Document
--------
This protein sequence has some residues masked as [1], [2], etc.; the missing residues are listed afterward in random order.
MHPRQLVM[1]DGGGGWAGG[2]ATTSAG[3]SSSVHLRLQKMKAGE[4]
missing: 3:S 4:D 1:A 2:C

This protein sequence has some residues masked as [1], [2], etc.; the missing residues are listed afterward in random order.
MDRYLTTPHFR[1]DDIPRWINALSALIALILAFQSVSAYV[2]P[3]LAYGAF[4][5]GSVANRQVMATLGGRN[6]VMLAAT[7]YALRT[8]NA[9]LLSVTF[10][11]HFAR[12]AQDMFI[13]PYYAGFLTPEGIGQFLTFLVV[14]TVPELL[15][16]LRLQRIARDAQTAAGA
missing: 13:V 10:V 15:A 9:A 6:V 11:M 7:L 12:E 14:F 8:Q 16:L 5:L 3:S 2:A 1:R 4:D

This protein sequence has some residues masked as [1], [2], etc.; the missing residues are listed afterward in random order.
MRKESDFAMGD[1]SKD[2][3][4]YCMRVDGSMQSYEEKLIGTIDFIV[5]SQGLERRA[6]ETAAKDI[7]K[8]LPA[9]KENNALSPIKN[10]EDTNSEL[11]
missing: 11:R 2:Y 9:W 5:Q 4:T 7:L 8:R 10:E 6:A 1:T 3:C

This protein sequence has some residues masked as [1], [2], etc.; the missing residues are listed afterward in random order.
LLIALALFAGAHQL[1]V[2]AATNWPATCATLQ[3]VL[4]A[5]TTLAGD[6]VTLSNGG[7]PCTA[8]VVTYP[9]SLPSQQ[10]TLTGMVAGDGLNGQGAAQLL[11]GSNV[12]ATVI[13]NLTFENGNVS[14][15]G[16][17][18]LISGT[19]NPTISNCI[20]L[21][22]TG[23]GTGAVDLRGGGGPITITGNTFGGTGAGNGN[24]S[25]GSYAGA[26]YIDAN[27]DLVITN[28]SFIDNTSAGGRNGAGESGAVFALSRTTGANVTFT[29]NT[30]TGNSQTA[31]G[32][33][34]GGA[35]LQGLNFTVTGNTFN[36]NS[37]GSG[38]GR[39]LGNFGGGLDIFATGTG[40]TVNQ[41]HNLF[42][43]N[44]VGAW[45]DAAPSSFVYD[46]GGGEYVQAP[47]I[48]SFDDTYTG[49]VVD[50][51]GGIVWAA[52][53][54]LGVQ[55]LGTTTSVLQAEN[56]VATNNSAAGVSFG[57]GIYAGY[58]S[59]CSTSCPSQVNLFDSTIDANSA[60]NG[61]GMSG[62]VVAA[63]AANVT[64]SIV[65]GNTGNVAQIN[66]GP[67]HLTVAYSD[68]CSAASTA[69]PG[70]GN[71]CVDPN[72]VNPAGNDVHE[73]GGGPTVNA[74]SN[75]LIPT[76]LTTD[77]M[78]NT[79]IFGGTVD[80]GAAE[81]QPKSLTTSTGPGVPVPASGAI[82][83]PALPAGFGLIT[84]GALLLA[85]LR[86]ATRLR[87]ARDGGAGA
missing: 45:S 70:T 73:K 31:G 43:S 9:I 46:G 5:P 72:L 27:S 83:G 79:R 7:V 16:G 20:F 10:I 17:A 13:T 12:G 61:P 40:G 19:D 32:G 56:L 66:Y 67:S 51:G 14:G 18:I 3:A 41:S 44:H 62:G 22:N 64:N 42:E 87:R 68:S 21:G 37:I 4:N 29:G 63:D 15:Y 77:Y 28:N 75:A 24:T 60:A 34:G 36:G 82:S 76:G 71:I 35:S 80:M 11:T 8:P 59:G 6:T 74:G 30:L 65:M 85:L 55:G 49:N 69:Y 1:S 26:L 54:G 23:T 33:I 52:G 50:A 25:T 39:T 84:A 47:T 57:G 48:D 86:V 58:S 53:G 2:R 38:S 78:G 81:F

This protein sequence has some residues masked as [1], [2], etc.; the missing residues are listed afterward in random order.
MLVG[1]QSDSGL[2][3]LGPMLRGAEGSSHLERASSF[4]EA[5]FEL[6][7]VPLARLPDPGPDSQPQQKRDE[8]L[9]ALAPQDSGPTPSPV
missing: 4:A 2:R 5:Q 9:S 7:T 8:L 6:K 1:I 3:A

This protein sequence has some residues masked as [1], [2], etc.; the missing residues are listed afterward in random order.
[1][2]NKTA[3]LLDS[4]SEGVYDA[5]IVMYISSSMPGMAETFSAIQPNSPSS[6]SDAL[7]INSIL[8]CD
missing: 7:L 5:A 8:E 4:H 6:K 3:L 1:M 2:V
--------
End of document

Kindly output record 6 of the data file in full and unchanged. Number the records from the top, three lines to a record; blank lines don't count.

This protein sequence has some residues masked as [1], [2], etc.; the missing residues are listed afterward in random order.
[1][2]NKTA[3]LLDS[4]SEGVYDA[5]IVMYISSSMPGMAETFSAIQPNSPSS[6]SDAL[7]INSIL[8]CD
missing: 7:L 5:A 8:E 4:H 6:K 3:L 1:M 2:V